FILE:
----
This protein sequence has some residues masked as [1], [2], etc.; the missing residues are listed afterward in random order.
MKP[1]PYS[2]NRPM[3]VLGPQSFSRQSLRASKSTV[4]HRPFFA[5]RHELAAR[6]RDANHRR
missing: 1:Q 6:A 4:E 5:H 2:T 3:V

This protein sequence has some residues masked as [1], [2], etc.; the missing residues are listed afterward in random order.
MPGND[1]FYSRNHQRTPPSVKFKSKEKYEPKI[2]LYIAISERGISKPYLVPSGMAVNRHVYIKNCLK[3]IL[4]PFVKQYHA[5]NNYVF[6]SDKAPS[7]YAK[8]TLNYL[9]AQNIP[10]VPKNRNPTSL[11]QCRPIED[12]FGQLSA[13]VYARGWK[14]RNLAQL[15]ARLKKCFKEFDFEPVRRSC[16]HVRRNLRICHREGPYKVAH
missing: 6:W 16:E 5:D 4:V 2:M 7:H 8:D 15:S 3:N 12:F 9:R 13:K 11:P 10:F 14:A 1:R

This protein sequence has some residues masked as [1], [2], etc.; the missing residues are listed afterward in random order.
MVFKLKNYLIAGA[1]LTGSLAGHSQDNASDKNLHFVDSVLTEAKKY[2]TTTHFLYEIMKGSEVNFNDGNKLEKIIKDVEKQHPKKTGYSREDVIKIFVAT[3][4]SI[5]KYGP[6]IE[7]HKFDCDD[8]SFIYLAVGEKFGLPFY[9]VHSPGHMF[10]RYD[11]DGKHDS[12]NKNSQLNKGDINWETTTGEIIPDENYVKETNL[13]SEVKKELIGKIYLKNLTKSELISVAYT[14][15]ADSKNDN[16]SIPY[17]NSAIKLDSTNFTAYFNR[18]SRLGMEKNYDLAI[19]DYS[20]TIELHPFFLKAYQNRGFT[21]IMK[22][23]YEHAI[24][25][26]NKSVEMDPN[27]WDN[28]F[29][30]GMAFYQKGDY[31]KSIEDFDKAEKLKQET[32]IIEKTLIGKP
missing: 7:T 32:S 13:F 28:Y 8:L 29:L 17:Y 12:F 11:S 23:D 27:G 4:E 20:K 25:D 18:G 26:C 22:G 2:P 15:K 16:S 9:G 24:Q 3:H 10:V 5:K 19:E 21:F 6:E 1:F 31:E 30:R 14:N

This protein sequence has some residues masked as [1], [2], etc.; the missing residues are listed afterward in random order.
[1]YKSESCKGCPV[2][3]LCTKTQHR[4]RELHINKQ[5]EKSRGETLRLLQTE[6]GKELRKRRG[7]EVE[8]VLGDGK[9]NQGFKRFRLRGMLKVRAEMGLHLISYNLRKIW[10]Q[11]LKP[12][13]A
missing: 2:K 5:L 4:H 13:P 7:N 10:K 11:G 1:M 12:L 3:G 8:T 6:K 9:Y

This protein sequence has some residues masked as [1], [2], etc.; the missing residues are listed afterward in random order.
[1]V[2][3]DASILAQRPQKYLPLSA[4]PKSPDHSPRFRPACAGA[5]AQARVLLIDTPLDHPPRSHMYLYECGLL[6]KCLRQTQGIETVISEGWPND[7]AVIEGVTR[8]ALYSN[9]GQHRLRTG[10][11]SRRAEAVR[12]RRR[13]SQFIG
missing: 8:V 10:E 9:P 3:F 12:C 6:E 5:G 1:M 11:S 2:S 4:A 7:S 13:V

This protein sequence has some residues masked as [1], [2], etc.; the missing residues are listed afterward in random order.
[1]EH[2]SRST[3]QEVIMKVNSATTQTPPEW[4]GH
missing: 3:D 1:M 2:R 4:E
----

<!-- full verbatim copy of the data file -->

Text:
This protein sequence has some residues masked as [1], [2], etc.; the missing residues are listed afterward in random order.
MKP[1]PYS[2]NRPM[3]VLGPQSFSRQSLRASKSTV[4]HRPFFA[5]RHELAAR[6]RDANHRR
missing: 1:Q 6:A 4:E 5:H 2:T 3:V

This protein sequence has some residues masked as [1], [2], etc.; the missing residues are listed afterward in random order.
MPGND[1]FYSRNHQRTPPSVKFKSKEKYEPKI[2]LYIAISERGISKPYLVPSGMAVNRHVYIKNCLK[3]IL[4]PFVKQYHA[5]NNYVF[6]SDKAPS[7]YAK[8]TLNYL[9]AQNIP[10]VPKNRNPTSL[11]QCRPIED[12]FGQLSA[13]VYARGWK[14]RNLAQL[15]ARLKKCFKEFDFEPVRRSC[16]HVRRNLRICHREGPYKVAH
missing: 6:W 16:E 5:D 4:V 2:M 7:H 8:D 15:S 3:N 12:F 9:R 13:K 11:P 10:F 14:A 1:R

This protein sequence has some residues masked as [1], [2], etc.; the missing residues are listed afterward in random order.
MVFKLKNYLIAGA[1]LTGSLAGHSQDNASDKNLHFVDSVLTEAKKY[2]TTTHFLYEIMKGSEVNFNDGNKLEKIIKDVEKQHPKKTGYSREDVIKIFVAT[3][4]SI[5]KYGP[6]IE[7]HKFDCDD[8]SFIYLAVGEKFGLPFY[9]VHSPGHMF[10]RYD[11]DGKHDS[12]NKNSQLNKGDINWETTTGEIIPDENYVKETNL[13]SEVKKELIGKIYLKNLTKSELISVAYT[14][15]ADSKNDN[16]SIPY[17]NSAIKLDSTNFTAYFNR[18]SRLGMEKNYDLAI[19]DYS[20]TIELHPFFLKAYQNRGFT[21]IMK[22][23]YEHAI[24][25][26]NKSVEMDPN[27]WDN[28]F[29][30]GMAFYQKGDY[31]KSIEDFDKAEKLKQET[32]IIEKTLIGKP
missing: 7:T 32:S 13:F 28:Y 8:L 29:L 17:Y 12:F 11:S 23:D 27:G 4:E 20:K 25:D 18:G 26:C 22:G 2:P 15:K 16:S 9:G 24:Q 3:H 10:V 5:K 19:E 21:F 6:E 1:F 31:E 30:R 14:N

This protein sequence has some residues masked as [1], [2], etc.; the missing residues are listed afterward in random order.
[1]YKSESCKGCPV[2][3]LCTKTQHR[4]RELHINKQ[5]EKSRGETLRLLQTE[6]GKELRKRRG[7]EVE[8]VLGDGK[9]NQGFKRFRLRGMLKVRAEMGLHLISYNLRKIW[10]Q[11]LKP[12][13]A
missing: 2:K 5:L 4:H 13:P 7:N 10:K 11:G 1:M 12:L 3:G 8:T 6:K 9:Y

This protein sequence has some residues masked as [1], [2], etc.; the missing residues are listed afterward in random order.
[1]V[2][3]DASILAQRPQKYLPLSA[4]PKSPDHSPRFRPACAGA[5]AQARVLLIDTPLDHPPRSHMYLYECGLL[6]KCLRQTQGIETVISEGWPND[7]AVIEGVTR[8]ALYSN[9]GQHRLRTG[10][11]SRRAEAVR[12]RRR[13]SQFIG
missing: 8:V 10:E 9:P 3:F 12:C 6:E 5:G 1:M 11:S 2:S 4:A 7:S 13:V

This protein sequence has some residues masked as [1], [2], etc.; the missing residues are listed afterward in random order.
[1]EH[2]SRST[3]QEVIMKVNSATTQTPPEW[4]GH
missing: 3:D 1:M 2:R 4:E